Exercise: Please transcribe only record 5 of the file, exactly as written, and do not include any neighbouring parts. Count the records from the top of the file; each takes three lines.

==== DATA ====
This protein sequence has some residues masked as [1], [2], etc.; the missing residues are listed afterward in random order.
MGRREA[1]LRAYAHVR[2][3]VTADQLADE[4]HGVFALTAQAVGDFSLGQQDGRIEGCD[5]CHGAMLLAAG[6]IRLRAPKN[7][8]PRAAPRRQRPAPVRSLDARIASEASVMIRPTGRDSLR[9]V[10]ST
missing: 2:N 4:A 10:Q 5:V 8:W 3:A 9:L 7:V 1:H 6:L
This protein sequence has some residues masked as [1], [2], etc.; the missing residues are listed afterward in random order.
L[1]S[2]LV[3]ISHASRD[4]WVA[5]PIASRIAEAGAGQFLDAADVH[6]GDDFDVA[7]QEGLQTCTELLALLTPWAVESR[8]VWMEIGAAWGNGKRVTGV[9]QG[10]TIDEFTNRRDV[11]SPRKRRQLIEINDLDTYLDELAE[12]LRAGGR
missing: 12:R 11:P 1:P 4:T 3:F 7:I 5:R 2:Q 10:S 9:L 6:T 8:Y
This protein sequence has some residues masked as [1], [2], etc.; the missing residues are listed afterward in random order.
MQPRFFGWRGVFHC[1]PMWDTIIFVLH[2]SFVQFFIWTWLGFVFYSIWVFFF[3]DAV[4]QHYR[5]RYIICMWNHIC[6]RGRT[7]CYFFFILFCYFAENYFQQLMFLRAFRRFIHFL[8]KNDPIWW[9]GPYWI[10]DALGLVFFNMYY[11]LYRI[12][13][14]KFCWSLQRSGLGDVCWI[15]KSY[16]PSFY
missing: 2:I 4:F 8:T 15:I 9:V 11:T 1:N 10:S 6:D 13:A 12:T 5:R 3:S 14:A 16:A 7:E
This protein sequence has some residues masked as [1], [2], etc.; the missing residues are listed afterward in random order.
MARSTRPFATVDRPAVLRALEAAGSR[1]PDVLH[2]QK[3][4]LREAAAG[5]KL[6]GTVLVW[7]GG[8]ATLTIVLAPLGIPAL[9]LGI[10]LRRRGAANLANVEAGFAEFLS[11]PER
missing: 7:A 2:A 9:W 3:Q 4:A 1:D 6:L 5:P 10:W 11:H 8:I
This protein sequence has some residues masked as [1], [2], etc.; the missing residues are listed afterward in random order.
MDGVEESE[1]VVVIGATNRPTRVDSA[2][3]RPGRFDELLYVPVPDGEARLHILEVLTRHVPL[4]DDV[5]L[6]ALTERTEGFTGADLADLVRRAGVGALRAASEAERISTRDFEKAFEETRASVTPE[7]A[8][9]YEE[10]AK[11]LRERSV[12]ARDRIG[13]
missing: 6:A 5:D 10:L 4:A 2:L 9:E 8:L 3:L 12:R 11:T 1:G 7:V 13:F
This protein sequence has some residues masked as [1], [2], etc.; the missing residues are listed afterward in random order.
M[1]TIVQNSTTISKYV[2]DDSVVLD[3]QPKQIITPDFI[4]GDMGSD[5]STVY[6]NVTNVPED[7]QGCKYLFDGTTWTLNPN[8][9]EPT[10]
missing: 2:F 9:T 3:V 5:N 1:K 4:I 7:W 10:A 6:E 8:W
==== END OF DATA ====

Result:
This protein sequence has some residues masked as [1], [2], etc.; the missing residues are listed afterward in random order.
MDGVEESE[1]VVVIGATNRPTRVDSA[2][3]RPGRFDELLYVPVPDGEARLHILEVLTRHVPL[4]DDV[5]L[6]ALTERTEGFTGADLADLVRRAGVGALRAASEAERISTRDFEKAFEETRASVTPE[7]A[8][9]YEE[10]AK[11]LRERSV[12]ARDRIG[13]
missing: 6:A 5:D 10:L 4:A 2:L 9:E 8:L 3:L 12:R 11:T 1:G 7:V 13:F